Evolutionary rate variation and RNA secondary structure prediction

Research output: Contribution to journal/Conference contribution in journal/Contribution to newspaperJournal articleResearchpeer-review

Standard

Evolutionary rate variation and RNA secondary structure prediction. / Knudsen, B; Andersen, E S; Damgaard, Christian Kroun; Kjems, Jørgen; Gorodkin, Jan.

In: Computational Biology and Chemistry, Vol. 28, No. 3, 07.2004, p. 219-26.

Research output: Contribution to journal/Conference contribution in journal/Contribution to newspaperJournal articleResearchpeer-review

Harvard

APA

CBE

MLA

Vancouver

Author

Knudsen, B ; Andersen, E S ; Damgaard, Christian Kroun ; Kjems, Jørgen ; Gorodkin, Jan. / Evolutionary rate variation and RNA secondary structure prediction. In: Computational Biology and Chemistry. 2004 ; Vol. 28, No. 3. pp. 219-26.

Bibtex

@article{1ffba570f2734b8397da4044d46f8c7b,
title = "Evolutionary rate variation and RNA secondary structure prediction",
abstract = "Predicting RNA secondary structure using evolutionary history can be carried out by using an alignment of related RNA sequences with conserved structure. Accurately determining evolutionary substitution rates for base pairs and single stranded nucleotides is a concern for methods based on this type of approach. Determining these rates can be hard to do reliably without a large and accurate initial alignment, which ideally also has structural annotation. Hence, one must often apply rates extracted from other RNA families with trusted alignments and structures. Here, we investigate this problem by applying rates derived from tRNA and rRNA to the prediction of the much more rapidly evolving 5'-region of HIV-1. We find that the HIV-1 prediction is in agreement with experimental data, even though the relative evolutionary rate between A and G is significantly increased, both in stem and loop regions. In addition we obtained an alignment of the 5' HIV-1 region that is more consistent with the structure than that currently in the database. We added randomized noise to the original values of the rates to investigate the stability of predictions to rate matrix deviations. We find that changes within a fairly large range still produce reliable predictions and conclude that using rates from a limited set of RNA sequences is valid over a broader range of sequences.",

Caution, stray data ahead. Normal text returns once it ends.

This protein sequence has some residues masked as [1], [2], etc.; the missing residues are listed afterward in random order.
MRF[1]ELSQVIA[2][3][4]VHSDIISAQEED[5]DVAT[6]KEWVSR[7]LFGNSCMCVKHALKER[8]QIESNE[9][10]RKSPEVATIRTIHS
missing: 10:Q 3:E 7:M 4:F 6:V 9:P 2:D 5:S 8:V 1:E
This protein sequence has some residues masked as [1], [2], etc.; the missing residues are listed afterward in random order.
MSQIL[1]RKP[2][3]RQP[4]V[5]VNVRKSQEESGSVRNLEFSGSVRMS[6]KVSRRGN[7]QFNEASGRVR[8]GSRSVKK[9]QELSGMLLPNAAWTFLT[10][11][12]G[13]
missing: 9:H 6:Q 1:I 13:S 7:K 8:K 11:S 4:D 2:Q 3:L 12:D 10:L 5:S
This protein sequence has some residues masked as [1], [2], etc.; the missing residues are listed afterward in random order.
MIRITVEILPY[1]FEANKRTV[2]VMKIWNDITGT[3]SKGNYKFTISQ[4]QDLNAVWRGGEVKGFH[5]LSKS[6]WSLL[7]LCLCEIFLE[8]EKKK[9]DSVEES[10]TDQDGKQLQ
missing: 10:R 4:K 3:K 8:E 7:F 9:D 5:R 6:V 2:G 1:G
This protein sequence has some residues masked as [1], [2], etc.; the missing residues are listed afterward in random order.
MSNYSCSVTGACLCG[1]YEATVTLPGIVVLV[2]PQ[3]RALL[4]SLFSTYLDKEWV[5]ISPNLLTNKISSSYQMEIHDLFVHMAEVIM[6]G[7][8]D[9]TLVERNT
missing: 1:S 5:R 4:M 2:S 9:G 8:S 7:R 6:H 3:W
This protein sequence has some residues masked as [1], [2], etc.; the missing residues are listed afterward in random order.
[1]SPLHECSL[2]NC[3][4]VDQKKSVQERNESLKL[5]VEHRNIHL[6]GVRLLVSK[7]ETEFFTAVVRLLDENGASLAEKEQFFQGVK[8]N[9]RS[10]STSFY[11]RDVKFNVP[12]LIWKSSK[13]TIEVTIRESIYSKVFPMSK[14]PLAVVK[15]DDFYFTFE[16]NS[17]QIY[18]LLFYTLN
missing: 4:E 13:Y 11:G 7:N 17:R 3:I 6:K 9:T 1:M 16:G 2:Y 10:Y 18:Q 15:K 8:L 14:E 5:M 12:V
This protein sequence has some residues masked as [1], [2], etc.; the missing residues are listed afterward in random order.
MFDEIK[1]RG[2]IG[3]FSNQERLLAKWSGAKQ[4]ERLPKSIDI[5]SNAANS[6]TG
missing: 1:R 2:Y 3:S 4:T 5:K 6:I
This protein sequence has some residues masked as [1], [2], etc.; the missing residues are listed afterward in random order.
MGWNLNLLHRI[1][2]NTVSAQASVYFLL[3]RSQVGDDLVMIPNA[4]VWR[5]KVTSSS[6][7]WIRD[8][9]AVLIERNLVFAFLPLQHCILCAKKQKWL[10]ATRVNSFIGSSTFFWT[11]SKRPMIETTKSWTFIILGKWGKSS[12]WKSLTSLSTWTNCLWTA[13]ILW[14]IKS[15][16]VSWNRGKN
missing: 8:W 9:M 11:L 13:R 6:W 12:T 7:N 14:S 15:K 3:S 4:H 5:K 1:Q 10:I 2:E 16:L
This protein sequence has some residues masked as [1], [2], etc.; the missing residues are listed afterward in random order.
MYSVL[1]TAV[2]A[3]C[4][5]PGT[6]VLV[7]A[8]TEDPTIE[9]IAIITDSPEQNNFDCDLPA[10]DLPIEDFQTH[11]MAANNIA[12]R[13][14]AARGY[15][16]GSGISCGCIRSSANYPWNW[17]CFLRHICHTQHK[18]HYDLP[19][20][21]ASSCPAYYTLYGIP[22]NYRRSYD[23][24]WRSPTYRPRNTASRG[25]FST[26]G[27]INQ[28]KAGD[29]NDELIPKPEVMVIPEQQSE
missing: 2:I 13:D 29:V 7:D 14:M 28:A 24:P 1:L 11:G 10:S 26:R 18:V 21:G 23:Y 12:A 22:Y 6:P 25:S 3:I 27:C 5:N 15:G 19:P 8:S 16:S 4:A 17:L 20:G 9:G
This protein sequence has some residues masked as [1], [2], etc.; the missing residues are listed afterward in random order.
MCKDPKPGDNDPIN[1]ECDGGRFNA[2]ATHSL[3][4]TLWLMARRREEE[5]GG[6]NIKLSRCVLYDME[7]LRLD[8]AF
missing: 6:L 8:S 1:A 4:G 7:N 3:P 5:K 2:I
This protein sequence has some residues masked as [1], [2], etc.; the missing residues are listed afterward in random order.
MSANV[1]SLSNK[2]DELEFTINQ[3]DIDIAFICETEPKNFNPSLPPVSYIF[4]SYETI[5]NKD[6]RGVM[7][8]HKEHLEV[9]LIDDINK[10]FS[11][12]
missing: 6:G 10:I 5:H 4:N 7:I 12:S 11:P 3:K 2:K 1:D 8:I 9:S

keywords = "Algorithms, Base Pairing, Databases, Nucleic Acid, Evolution, Molecular, HIV-1, Kinetics, Models, Genetic, Nucleic Acid Conformation, Point Mutation, RNA, RNA, Ribosomal, RNA, Transfer, RNA, Viral, Sequence Alignment",
author = "B Knudsen and Andersen, {E S} and Damgaard, {Christian Kroun} and J{\o}rgen Kjems and Jan Gorodkin",
year = "2004",
month = "7",
doi = "10.1016/j.compbiolchem.2004.04.001",
language = "English",
volume = "28",
pages = "219--26",
journal = "Computational Biology and Chemistry",
issn = "1476-9271",
publisher = "Elsevier Ltd",
number = "3",

}

RIS

TY - JOUR

T1 - Evolutionary rate variation and RNA secondary structure prediction

AU - Knudsen, B

AU - Andersen, E S

AU - Damgaard, Christian Kroun

AU - Kjems, Jørgen

AU - Gorodkin, Jan

PY - 2004/7

Y1 - 2004/7